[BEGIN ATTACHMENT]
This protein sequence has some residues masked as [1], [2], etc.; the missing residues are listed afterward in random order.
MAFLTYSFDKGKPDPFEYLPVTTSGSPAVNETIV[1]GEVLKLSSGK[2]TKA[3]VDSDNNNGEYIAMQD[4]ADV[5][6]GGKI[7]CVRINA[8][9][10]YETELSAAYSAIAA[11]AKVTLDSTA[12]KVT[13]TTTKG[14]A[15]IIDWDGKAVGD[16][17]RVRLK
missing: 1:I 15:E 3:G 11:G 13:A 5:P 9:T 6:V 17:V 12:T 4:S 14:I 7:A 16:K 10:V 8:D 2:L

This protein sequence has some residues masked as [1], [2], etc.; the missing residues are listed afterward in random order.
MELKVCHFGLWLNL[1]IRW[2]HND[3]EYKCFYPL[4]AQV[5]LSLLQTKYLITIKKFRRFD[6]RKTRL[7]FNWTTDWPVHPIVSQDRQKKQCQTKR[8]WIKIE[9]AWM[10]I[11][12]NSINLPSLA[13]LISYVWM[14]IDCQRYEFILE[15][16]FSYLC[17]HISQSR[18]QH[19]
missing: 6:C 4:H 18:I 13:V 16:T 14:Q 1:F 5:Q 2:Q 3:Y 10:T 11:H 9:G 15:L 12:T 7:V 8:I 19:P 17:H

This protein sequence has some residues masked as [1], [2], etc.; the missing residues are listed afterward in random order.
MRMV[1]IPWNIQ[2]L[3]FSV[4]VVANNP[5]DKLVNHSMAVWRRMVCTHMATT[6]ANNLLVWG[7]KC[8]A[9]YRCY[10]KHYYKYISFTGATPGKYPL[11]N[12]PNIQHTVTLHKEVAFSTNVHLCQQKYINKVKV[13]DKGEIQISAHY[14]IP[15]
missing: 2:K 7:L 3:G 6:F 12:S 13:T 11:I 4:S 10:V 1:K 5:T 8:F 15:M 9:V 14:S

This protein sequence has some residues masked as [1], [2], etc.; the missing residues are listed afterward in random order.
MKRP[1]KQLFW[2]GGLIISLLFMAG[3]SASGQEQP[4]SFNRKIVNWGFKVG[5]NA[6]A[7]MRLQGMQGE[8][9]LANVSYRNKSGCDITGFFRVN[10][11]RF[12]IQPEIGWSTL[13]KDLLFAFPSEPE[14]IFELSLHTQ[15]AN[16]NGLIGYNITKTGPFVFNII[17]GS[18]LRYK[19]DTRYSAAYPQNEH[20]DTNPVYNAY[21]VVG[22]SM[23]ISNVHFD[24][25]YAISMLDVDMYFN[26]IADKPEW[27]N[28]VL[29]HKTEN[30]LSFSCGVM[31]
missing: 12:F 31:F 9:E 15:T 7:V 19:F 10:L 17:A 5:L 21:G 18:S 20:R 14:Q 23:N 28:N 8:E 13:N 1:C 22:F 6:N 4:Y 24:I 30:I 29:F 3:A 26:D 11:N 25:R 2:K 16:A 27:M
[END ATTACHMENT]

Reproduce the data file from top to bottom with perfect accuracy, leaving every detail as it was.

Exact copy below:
This protein sequence has some residues masked as [1], [2], etc.; the missing residues are listed afterward in random order.
MAFLTYSFDKGKPDPFEYLPVTTSGSPAVNETIV[1]GEVLKLSSGK[2]TKA[3]VDSDNNNGEYIAMQD[4]ADV[5][6]GGKI[7]CVRINA[8][9][10]YETELSAAYSAIAA[11]AKVTLDSTA[12]KVT[13]TTTKG[14]A[15]IIDWDGKAVGD[16][17]RVRLK
missing: 1:I 15:E 3:G 11:G 13:A 5:P 9:T 6:V 17:V 12:T 4:S 14:I 7:A 16:K 10:V 8:D 2:L

This protein sequence has some residues masked as [1], [2], etc.; the missing residues are listed afterward in random order.
MELKVCHFGLWLNL[1]IRW[2]HND[3]EYKCFYPL[4]AQV[5]LSLLQTKYLITIKKFRRFD[6]RKTRL[7]FNWTTDWPVHPIVSQDRQKKQCQTKR[8]WIKIE[9]AWM[10]I[11][12]NSINLPSLA[13]LISYVWM[14]IDCQRYEFILE[15][16]FSYLC[17]HISQSR[18]QH[19]
missing: 6:C 4:H 18:I 13:V 16:T 14:Q 1:F 5:Q 2:Q 3:Y 10:T 11:H 9:G 15:L 12:T 7:V 8:I 19:P 17:H

This protein sequence has some residues masked as [1], [2], etc.; the missing residues are listed afterward in random order.
MRMV[1]IPWNIQ[2]L[3]FSV[4]VVANNP[5]DKLVNHSMAVWRRMVCTHMATT[6]ANNLLVWG[7]KC[8]A[9]YRCY[10]KHYYKYISFTGATPGKYPL[11]N[12]PNIQHTVTLHKEVAFSTNVHLCQQKYINKVKV[13]DKGEIQISAHY[14]IP[15]
missing: 2:K 7:L 3:G 6:F 12:S 13:T 11:I 4:S 10:V 1:K 5:T 8:F 15:M 9:V 14:S

This protein sequence has some residues masked as [1], [2], etc.; the missing residues are listed afterward in random order.
MKRP[1]KQLFW[2]GGLIISLLFMAG[3]SASGQEQP[4]SFNRKIVNWGFKVG[5]NA[6]A[7]MRLQGMQGE[8][9]LANVSYRNKSGCDITGFFRVN[10][11]RF[12]IQPEIGWSTL[13]KDLLFAFPSEPE[14]IFELSLHTQ[15]AN[16]NGLIGYNITKTGPFVFNII[17]GS[18]LRYK[19]DTRYSAAYPQNEH[20]DTNPVYNAY[21]VVG[22]SM[23]ISNVHFD[24][25]YAISMLDVDMYFN[26]IADKPEW[27]N[28]VL[29]HKTEN[30]LSFSCGVM[31]
missing: 12:F 31:F 9:E 15:T 7:V 19:F 10:L 17:A 5:L 21:G 18:S 20:R 14:Q 23:N 28:N 8:E 13:N 1:C 22:F 6:N 4:Y 24:I 30:I 29:F 3:A 26:D 11:N 25:R 2:K 16:A 27:M